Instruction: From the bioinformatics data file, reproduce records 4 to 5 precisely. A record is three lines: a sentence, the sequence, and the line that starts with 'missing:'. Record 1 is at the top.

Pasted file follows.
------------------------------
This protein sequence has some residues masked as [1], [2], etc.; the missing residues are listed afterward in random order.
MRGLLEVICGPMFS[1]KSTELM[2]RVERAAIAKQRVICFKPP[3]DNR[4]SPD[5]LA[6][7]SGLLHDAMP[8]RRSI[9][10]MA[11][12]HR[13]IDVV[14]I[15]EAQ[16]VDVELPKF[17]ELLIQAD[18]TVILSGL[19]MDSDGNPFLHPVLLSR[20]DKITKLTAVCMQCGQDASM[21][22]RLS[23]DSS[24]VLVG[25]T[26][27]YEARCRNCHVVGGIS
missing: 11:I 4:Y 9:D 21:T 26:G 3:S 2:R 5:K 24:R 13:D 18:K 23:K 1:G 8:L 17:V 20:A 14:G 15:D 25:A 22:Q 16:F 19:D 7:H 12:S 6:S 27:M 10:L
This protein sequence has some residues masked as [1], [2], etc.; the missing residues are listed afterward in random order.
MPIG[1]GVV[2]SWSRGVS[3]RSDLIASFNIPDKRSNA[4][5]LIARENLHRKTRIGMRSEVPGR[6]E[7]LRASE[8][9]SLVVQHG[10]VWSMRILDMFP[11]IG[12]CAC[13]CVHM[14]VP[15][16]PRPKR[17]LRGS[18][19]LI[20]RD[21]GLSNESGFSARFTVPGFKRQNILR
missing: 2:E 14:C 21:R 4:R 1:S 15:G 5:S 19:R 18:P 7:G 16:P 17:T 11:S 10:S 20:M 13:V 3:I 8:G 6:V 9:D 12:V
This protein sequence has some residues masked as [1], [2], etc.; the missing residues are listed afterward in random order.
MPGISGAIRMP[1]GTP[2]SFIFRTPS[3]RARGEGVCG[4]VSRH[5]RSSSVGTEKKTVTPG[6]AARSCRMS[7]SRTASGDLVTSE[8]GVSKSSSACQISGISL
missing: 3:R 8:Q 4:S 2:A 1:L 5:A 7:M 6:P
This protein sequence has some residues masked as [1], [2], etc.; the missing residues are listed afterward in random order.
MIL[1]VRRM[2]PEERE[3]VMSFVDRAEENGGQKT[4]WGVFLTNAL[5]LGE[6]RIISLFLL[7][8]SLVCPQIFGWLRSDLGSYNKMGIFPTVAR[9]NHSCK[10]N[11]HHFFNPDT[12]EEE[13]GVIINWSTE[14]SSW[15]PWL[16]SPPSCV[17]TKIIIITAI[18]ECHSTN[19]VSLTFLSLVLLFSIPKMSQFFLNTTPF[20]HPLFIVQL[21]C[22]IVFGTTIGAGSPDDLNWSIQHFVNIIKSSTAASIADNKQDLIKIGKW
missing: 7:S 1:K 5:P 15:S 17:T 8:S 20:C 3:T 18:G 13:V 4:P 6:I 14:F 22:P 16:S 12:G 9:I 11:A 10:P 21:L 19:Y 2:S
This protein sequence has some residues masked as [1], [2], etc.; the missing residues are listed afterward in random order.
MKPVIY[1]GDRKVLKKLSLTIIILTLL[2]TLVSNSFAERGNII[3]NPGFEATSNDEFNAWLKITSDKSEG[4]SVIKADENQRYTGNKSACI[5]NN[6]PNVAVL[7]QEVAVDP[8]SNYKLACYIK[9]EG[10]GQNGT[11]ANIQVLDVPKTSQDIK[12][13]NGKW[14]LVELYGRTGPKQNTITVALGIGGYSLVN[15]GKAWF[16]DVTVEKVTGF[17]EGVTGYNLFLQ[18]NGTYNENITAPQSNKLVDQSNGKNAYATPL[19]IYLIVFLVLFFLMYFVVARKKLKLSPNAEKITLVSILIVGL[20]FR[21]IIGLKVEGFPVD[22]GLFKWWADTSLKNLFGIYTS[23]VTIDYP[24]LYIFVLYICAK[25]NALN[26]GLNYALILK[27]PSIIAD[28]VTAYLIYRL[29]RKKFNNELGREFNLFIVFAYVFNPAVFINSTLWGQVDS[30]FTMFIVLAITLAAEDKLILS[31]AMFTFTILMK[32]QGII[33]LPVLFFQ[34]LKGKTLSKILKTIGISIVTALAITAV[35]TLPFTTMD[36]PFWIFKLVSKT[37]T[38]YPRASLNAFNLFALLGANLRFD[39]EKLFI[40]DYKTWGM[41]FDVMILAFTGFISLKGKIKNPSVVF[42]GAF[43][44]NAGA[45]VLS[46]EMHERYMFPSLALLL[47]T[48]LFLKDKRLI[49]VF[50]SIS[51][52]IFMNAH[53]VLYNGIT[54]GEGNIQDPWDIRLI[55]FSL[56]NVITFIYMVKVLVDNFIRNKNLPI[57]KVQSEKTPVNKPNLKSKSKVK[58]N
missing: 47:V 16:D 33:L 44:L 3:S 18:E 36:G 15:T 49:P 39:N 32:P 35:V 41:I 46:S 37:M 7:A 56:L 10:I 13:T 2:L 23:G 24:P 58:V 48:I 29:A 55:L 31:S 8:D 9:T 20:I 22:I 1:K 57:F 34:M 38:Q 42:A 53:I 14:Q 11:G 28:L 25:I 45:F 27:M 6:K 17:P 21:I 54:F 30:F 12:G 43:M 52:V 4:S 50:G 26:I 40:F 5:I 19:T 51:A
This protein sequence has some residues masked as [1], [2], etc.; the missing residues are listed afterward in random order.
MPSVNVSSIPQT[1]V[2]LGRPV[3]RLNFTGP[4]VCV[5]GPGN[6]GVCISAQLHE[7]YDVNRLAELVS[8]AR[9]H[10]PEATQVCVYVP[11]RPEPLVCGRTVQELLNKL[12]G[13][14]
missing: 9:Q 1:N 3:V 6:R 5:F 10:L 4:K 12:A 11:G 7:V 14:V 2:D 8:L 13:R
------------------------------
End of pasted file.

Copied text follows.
This protein sequence has some residues masked as [1], [2], etc.; the missing residues are listed afterward in random order.
MIL[1]VRRM[2]PEERE[3]VMSFVDRAEENGGQKT[4]WGVFLTNAL[5]LGE[6]RIISLFLL[7][8]SLVCPQIFGWLRSDLGSYNKMGIFPTVAR[9]NHSCK[10]N[11]HHFFNPDT[12]EEE[13]GVIINWSTE[14]SSW[15]PWL[16]SPPSCV[17]TKIIIITAI[18]ECHSTN[19]VSLTFLSLVLLFSIPKMSQFFLNTTPF[20]HPLFIVQL[21]C[22]IVFGTTIGAGSPDDLNWSIQHFVNIIKSSTAASIADNKQDLIKIGKW
missing: 7:S 1:K 5:P 15:S 17:T 8:S 20:C 3:T 18:G 13:V 4:P 6:I 14:F 22:P 16:S 12:G 9:I 11:A 10:P 21:L 19:Y 2:S
This protein sequence has some residues masked as [1], [2], etc.; the missing residues are listed afterward in random order.
MKPVIY[1]GDRKVLKKLSLTIIILTLL[2]TLVSNSFAERGNII[3]NPGFEATSNDEFNAWLKITSDKSEG[4]SVIKADENQRYTGNKSACI[5]NN[6]PNVAVL[7]QEVAVDP[8]SNYKLACYIK[9]EG[10]GQNGT[11]ANIQVLDVPKTSQDIK[12][13]NGKW[14]LVELYGRTGPKQNTITVALGIGGYSLVN[15]GKAWF[16]DVTVEKVTGF[17]EGVTGYNLFLQ[18]NGTYNENITAPQSNKLVDQSNGKNAYATPL[19]IYLIVFLVLFFLMYFVVARKKLKLSPNAEKITLVSILIVGL[20]FR[21]IIGLKVEGFPVD[22]GLFKWWADTSLKNLFGIYTS[23]VTIDYP[24]LYIFVLYICAK[25]NALN[26]GLNYALILK[27]PSIIAD[28]VTAYLIYRL[29]RKKFNNELGREFNLFIVFAYVFNPAVFINSTLWGQVDS[30]FTMFIVLAITLAAEDKLILS[31]AMFTFTILMK[32]QGII[33]LPVLFFQ[34]LKGKTLSKILKTIGISIVTALAITAV[35]TLPFTTMD[36]PFWIFKLVSKT[37]T[38]YPRASLNAFNLFALLGANLRFD[39]EKLFI[40]DYKTWGM[41]FDVMILAFTGFISLKGKIKNPSVVF[42]GAF[43][44]NAGA[45]VLS[46]EMHERYMFPSLALLL[47]T[48]LFLKDKRLI[49]VF[50]SIS[51][52]IFMNAH[53]VLYNGIT[54]GEGNIQDPWDIRLI[55]FSL[56]NVITFIYMVKVLVDNFIRNKNLPI[57]KVQSEKTPVNKPNLKSKSKVK[58]N
missing: 47:V 16:D 33:L 44:L 3:S 18:E 36:G 15:T 49:P 39:N 32:P 35:V 41:I 46:S 37:M 7:A 56:L 10:I 13:T 2:L 23:G 24:P 58:V 48:I 29:A 55:L 31:S 8:D 9:T 20:I 22:I 1:K 57:F 34:M 38:Q 42:A 53:I 14:Q 11:G 28:L 25:I 45:F 27:M 6:K 17:P 21:I 54:F 30:F 12:G 43:M 52:V 4:S 50:G 26:I 40:F 5:I 19:T 51:A